The problem is that the Great Reform Act of 1832 was not great – instead it' greatness is a myth, a scam, a swindle.

After it was passed “huge swathes of the populationstillremained helpless against vested interests” and, in fact, the Whig-led coalition government (later to become the Liberal Party) went on to introduce one of the most regressive pieces of legislation that any British government had ever introduced against those“huge swathes of the population”.  This was the Poor Law Amendment Act of 1834 - which declared that “no able-bodied person was to receive money or other help from the authorities except in a workhouse”, and that “conditions in workhouses were to be made very harsh to discourage people from wanting to receive help”. What is the point of reform if it abandons the most vulnerable?

That any coalition led by the Whigs would not totally embrace reform might be obvious to those familiar with the writings of an earlier Whig, the MP for Bristol, Edmund Burke who stated in 1780 that “popular election is a mighty evil” before later going on to say that if the franchise was extended “learning will be cast into the mire, and trodden down under the hoofs of the swinish multitude

And so, rather than extending the franchise to the many, the Act merely added some of the better-off to the ranks of the privileged, giving them a stake in maintaining the status quo. Before the Act, some 440,000 adult males had the vote in England, Wales and Scotland; afterwards the electorate had risen to just 720,000 men out of a total adult population of 13 million. In Bristol, where riots usually seen as in support of reform had broken out in 1831, the effect of this “emancipation” was to see its two pro-reform MPs replaced by two anti-reform MPs who campaigned hard against any further extension of the vote. If this is a progressive Liberal Democrat's idea of great democratic reform, we are in for a long hard slog to become a truly democratic modern society.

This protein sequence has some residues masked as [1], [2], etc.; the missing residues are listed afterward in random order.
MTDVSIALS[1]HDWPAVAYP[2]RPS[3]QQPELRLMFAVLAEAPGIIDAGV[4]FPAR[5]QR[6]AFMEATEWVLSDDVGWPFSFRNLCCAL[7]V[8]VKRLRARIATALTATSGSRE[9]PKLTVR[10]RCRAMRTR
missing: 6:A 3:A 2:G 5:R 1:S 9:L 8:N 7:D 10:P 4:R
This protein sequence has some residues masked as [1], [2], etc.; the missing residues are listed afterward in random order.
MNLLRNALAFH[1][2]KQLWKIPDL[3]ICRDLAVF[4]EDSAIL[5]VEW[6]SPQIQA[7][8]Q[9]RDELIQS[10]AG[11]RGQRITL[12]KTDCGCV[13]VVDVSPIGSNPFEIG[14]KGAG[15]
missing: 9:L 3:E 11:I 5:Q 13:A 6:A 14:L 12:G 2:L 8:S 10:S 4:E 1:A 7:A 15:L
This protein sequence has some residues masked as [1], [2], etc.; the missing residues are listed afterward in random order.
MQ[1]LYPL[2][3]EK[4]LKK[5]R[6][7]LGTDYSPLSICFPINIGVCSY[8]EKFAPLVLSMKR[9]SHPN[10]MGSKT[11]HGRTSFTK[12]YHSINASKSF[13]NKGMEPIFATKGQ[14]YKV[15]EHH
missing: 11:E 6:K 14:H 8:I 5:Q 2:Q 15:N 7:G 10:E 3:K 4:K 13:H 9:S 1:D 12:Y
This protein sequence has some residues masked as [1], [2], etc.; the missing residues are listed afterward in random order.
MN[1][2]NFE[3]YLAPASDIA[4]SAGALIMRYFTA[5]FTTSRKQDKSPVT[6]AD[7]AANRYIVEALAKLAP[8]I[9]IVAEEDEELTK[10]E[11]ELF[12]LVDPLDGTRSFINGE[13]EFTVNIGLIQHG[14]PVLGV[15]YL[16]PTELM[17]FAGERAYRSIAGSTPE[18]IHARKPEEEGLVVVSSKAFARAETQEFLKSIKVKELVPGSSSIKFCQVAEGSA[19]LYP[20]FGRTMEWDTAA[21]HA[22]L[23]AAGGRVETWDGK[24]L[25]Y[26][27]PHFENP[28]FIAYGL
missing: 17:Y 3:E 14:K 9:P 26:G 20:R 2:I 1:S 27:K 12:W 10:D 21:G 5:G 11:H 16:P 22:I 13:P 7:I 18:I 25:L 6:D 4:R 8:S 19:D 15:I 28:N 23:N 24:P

In fact, a long hard slog was what faced real reformers in 1832. It was to be another 35 years before any further widening of the franchise was pushed through parliament with the Liberal politician Lord John “Finality Jack” Russell being in the forefront of preventing any further reform – insisting that the 1832 Act was final and further reform unnecessary. It was not until 1928 that all adults, regardless of wealth, class or gender were given the vote, nearly 96 years after this Great Reform Act.

Nick Clegg’s reference to the events of 1832 should serve to warn us that we are in danger of being presented with another Great Reform swindle – one in which some of us are once again offered a greater stake in the status quo whilst others are effectively disenfranchised and/or find themselves facing great hardship as new legislation is bought in that will hit the poorest amongst our society disproportionately.